Matthew 26:11 For you have the poor always with you...

Spoken to: 

Apostles

Context: 

Events leading to the Last Supper and crucifixion. This is in response to the woman who poured perfume on Christ's feet and washed them with her hair. The apostle criticized her because of the money the perfume cost and what that money could have bought for the poor.

Greek : 

Literal Verse: 

Because always you have beggars among yourselves, but me you don't always have.

My Takeaway: 

Poverty is a condition of life that cannot be elimnated.

KJV : 

Matthew 26:11 For ye have the poor always with you; but me ye have not always.

NIV : 

Matthew 26:11 The poor you will always have with you, but you will not always have me.

What is Lost in Translation: 

The Greek word translated as "always" is only used by Jesus eight times. It is not a word Jesus uses loosely, like many of us. However, it is used twice in this verse.

Related Verses: 

Greek Vocabulary: 

πάντοτε [8 verses](adverb) "Always" is from pantote, which means "always," "at all time", and literally breaks down to "all then." "All" is from pas, which means "all", "the whole", "every", "anyone", "all kinds," and "anything." In the adverbial form, it means "every way", "on every side", "in every way," and "altogether." "Then" is from tote, which means "at that time" and "then."

γὰρ [205 verses] (partic) "For" comes from gar which is the introduction of a clause explaining a reason or explanation: "for", "since," and "as." In an abrupt question, it means "why" and "what."

τοὺς [821 verses](article pl masc acc)  "The" is the Greek definite article, hos, ("the"). 

πτωχοὺς [17 verses](adj pl masc acc) "The poor" is ptochos, which means "beggar", "beggar-woman," and "beggarly."

ἔχετε [181 verses](verb 2nd pl pres ind act) "Ye have" is from echo, which means "to have", "to hold", "to possess", "to keep", "to have charge of", "to maintain", "to hold fast", "to bear", "to carry", "to keep close", "to keep safe," and "to have means to do."

μεθ᾽ [103 verses](prep) "With" is from meta, which means "with", "in the midst of", "among", "between", "in common", "along with", "by the aid of", "in one's dealings with", "into the middle of", "coming into", "in pursuit of", "after", "behind", "according to," and "next afterward."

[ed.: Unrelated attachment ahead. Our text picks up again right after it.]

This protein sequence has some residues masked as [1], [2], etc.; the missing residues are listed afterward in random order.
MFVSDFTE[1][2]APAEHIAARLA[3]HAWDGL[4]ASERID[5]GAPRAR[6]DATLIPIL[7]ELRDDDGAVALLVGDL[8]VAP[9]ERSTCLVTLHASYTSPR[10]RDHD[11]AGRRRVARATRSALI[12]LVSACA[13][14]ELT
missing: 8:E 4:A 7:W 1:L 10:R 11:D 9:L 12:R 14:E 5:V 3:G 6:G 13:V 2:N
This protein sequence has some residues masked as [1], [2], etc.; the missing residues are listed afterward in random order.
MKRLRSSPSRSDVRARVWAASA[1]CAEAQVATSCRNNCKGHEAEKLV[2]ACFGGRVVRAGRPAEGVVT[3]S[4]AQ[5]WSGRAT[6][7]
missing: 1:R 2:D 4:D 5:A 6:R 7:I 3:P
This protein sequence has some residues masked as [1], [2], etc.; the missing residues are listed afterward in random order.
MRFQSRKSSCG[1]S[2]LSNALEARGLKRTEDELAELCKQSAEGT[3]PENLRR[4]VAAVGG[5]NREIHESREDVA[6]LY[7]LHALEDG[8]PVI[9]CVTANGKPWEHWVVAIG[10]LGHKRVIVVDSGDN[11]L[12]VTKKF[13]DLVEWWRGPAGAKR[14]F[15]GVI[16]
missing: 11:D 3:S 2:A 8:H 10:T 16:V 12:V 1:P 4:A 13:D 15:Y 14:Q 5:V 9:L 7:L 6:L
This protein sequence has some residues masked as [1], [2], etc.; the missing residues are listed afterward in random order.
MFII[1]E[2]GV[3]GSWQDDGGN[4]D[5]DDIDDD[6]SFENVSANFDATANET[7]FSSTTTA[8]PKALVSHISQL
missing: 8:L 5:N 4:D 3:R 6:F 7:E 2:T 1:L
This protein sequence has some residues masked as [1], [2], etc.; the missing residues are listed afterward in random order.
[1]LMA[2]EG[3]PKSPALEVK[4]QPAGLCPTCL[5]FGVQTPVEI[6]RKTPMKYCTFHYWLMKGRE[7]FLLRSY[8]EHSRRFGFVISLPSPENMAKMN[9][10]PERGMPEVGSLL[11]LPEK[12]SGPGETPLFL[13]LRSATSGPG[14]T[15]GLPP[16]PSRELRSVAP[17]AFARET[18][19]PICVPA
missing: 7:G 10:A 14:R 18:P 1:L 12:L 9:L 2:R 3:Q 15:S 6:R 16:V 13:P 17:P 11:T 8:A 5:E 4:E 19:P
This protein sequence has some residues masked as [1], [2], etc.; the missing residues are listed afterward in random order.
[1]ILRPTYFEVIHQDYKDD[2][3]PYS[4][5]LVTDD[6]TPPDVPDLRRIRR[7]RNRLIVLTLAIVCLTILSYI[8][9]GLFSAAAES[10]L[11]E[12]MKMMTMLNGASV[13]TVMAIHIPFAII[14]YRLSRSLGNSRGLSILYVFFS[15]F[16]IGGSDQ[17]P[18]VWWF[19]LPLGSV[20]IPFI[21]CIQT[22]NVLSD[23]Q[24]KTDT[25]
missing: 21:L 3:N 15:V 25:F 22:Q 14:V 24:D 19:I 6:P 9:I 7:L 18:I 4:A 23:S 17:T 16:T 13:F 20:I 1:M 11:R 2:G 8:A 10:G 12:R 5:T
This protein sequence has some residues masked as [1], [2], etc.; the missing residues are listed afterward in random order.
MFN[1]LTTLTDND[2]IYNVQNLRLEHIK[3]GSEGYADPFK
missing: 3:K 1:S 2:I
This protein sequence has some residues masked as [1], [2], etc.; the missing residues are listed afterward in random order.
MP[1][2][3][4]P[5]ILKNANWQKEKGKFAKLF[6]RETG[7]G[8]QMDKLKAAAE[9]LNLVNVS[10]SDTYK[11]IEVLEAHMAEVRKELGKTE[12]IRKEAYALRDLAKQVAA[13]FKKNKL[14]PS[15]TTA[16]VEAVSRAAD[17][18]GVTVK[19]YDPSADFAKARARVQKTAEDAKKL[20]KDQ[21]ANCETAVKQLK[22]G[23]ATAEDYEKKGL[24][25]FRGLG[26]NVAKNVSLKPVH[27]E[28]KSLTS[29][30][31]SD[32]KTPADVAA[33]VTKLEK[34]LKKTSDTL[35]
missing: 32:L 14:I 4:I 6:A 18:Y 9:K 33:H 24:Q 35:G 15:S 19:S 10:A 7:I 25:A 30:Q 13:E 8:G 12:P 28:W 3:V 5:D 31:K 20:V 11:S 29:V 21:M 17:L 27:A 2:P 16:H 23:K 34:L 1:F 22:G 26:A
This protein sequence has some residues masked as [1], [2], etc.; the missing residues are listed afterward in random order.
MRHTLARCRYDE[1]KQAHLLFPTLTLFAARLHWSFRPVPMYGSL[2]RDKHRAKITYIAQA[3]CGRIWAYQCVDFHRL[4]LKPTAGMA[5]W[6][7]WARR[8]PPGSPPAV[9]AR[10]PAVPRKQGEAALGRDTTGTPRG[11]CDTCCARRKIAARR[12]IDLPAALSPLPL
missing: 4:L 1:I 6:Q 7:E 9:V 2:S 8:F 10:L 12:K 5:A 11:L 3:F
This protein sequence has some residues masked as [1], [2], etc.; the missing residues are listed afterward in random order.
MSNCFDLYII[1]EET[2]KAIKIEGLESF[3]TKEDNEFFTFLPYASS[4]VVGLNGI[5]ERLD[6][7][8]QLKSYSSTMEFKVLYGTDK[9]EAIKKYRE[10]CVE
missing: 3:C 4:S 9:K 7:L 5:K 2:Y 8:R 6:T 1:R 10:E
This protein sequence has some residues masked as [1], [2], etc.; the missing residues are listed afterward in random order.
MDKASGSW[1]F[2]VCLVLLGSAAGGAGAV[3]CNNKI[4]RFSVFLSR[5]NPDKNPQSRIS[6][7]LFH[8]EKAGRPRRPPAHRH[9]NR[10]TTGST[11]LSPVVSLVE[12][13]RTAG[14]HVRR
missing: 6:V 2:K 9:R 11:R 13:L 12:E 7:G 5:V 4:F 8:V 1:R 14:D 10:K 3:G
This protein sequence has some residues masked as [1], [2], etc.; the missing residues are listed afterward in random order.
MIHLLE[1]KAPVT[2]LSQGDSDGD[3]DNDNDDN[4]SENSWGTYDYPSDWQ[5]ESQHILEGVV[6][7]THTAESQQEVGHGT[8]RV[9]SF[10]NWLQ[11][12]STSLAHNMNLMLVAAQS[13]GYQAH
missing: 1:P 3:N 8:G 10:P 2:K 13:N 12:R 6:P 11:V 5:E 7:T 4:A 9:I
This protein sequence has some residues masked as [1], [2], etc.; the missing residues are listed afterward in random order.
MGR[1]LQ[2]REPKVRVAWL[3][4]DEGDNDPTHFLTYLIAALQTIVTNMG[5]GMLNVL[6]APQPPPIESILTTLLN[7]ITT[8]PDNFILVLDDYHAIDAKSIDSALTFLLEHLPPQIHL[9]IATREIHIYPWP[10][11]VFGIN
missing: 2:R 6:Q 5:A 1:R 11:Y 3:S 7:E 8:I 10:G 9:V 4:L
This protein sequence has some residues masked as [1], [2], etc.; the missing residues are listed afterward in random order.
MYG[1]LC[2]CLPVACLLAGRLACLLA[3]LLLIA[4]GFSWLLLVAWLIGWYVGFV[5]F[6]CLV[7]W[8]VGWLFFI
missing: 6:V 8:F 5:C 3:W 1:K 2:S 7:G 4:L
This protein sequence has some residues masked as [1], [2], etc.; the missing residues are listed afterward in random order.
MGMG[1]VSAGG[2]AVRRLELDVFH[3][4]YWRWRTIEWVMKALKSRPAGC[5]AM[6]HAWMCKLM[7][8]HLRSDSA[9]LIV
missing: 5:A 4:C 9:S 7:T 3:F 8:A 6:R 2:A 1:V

ἑαυτῶν,  [75 verses](adj pl masc gen) "You" is from heautou, is a reflexive pronoun that means "himself", "herself", "itself" "yourselves." and "themselves." It is an alternative to autos.

ἐμὲ [31 verses](pron 1st sg masc acc) "Me" is from eme, which means "I", "me", and "my". -- "Me" is from the regular first-person pronoun in Greek.

δὲ [446 verses](conj) "But" is from de which means "but" and "on the other hand." It is the particle that joins sentences in an adversarial way but can also be an explanation of cause ("so") and a condition ("if").

οὐ [269 verses](partic) "Not" is from ou which is the negative adverb for facts and statements, negating both single words and sentences. The other negative adverb, μή applies to will and thought; οὐ denies, μή rejects; οὐ is absolute, μή relative; οὐ objective, μή subjective.

πάντοτε [8 verses](adverb) "Always" is from pantote, which means "always," "at all time", and literally breaks down to "all then." "All" is from pas, which means "all", "the whole", "every", "anyone", "all kinds," and "anything." In the adverbial form, it means "every way", "on every side", "in every way," and "altogether."